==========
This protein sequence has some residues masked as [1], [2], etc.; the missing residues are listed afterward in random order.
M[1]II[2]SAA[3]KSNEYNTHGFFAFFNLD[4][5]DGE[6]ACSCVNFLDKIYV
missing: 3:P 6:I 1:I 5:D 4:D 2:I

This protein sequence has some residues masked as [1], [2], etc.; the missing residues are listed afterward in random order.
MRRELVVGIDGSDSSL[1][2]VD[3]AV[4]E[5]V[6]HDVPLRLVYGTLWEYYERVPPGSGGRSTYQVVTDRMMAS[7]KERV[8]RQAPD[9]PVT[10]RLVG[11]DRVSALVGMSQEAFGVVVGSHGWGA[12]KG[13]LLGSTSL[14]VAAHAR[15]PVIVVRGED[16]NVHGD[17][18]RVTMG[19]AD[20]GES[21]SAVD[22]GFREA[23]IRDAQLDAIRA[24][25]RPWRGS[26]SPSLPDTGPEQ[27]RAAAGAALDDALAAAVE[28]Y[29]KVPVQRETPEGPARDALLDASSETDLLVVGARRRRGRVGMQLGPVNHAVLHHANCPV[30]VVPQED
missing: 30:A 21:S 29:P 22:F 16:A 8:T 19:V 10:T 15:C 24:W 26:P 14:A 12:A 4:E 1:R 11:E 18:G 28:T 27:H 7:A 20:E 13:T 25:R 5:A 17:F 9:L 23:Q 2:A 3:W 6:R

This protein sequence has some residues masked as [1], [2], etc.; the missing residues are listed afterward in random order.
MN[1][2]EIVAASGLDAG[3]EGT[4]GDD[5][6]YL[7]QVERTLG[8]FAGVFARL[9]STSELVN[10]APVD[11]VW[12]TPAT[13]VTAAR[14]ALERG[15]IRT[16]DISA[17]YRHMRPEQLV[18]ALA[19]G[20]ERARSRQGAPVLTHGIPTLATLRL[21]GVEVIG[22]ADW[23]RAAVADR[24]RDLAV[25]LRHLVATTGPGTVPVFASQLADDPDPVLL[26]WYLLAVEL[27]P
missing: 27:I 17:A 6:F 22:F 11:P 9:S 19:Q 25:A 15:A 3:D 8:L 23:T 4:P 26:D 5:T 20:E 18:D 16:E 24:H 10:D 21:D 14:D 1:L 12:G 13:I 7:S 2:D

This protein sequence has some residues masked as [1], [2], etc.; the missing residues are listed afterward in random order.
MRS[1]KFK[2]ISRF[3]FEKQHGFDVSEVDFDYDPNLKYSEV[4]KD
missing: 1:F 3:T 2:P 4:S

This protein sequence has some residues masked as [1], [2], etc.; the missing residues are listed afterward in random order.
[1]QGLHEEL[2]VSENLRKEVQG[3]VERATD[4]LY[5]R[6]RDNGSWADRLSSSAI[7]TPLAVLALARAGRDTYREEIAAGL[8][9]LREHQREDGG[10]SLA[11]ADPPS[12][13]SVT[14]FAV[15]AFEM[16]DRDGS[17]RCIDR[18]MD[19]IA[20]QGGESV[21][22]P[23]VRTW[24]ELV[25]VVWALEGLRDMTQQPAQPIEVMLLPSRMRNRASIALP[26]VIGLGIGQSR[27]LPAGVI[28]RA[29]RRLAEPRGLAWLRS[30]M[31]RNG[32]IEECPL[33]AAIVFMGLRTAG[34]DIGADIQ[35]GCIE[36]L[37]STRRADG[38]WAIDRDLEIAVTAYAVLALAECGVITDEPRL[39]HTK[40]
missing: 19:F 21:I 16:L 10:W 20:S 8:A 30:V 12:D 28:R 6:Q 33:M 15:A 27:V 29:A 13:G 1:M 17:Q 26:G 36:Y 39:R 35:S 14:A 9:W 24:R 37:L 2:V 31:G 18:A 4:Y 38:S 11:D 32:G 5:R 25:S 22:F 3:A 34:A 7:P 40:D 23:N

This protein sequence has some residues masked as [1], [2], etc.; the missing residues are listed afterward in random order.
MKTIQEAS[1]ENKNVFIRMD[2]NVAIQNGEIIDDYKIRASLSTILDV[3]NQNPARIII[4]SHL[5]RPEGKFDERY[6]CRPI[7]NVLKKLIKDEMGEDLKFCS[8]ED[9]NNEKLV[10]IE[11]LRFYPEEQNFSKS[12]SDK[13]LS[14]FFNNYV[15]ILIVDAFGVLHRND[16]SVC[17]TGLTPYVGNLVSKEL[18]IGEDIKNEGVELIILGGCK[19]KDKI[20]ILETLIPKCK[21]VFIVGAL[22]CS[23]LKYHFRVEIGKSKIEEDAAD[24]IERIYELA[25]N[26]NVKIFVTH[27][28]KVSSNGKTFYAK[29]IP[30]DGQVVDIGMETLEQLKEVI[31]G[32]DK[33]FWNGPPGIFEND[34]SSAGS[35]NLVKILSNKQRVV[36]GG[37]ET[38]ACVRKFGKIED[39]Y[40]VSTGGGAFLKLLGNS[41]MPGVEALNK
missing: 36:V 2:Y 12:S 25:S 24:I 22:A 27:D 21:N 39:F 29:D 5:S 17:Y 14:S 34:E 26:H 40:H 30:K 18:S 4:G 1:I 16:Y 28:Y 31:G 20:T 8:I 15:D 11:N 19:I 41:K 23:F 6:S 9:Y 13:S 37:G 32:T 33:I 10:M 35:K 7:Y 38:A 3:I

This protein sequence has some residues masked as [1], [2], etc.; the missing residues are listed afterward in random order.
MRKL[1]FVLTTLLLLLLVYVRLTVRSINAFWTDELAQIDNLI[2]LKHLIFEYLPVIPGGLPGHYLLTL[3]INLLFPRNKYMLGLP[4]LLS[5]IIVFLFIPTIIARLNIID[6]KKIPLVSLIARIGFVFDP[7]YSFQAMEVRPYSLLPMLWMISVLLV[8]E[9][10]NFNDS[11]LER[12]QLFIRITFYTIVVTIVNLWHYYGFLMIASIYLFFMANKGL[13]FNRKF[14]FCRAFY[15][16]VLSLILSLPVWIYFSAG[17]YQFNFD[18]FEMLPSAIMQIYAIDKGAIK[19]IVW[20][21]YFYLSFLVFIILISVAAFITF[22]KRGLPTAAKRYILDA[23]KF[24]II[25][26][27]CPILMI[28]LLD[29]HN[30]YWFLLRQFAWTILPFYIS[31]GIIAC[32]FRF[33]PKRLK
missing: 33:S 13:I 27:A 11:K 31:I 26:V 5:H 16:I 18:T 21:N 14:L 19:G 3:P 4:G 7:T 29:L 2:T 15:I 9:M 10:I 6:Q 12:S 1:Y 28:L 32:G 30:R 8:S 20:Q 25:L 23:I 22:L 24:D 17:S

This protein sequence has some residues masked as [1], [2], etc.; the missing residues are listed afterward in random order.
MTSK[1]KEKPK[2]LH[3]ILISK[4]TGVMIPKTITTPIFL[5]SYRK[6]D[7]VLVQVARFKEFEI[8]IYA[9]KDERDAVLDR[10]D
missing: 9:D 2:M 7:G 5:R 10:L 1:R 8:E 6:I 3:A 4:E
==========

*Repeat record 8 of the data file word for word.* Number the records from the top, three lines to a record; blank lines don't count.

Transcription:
This protein sequence has some residues masked as [1], [2], etc.; the missing residues are listed afterward in random order.
MTSK[1]KEKPK[2]LH[3]ILISK[4]TGVMIPKTITTPIFL[5]SYRK[6]D[7]VLVQVARFKEFEI[8]IYA[9]KDERDAVLDR[10]D
missing: 9:D 2:M 7:G 5:R 10:L 1:R 8:E 6:I 3:A 4:E